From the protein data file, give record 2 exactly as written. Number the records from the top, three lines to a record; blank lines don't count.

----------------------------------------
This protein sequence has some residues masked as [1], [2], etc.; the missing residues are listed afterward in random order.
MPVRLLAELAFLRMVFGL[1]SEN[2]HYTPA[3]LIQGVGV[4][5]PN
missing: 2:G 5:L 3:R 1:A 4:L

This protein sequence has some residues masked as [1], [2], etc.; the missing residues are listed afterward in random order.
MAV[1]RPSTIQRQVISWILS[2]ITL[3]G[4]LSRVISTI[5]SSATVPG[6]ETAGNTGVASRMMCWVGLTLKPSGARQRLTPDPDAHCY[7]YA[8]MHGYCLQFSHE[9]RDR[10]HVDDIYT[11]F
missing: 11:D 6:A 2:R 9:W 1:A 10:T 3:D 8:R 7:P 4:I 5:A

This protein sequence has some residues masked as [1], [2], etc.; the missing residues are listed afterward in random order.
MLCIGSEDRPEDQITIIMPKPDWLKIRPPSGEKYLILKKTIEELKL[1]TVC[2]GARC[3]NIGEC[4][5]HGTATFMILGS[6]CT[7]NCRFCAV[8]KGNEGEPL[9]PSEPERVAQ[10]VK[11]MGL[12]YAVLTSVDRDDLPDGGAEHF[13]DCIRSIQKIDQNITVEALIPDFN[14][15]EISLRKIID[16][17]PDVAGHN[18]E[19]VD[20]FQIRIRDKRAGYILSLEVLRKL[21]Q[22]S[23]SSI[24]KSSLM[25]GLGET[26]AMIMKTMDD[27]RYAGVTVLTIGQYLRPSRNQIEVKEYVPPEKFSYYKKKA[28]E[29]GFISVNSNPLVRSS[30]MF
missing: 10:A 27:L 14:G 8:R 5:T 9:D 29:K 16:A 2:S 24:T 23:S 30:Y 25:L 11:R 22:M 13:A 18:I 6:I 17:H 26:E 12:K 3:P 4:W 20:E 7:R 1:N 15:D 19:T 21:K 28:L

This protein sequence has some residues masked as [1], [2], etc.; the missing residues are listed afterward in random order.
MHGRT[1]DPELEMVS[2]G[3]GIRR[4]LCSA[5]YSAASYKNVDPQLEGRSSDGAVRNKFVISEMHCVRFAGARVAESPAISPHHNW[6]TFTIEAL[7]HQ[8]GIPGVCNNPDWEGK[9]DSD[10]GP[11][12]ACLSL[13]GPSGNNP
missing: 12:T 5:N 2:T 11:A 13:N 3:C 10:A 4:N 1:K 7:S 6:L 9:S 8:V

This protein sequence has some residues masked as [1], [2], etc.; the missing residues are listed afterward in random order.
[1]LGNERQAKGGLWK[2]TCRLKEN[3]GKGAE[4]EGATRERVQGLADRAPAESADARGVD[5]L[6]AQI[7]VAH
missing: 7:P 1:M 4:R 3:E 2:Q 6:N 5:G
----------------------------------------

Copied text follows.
This protein sequence has some residues masked as [1], [2], etc.; the missing residues are listed afterward in random order.
MAV[1]RPSTIQRQVISWILS[2]ITL[3]G[4]LSRVISTI[5]SSATVPG[6]ETAGNTGVASRMMCWVGLTLKPSGARQRLTPDPDAHCY[7]YA[8]MHGYCLQFSHE[9]RDR[10]HVDDIYT[11]F
missing: 11:D 6:A 2:R 9:W 1:A 10:T 3:D 8:R 7:P 4:I 5:A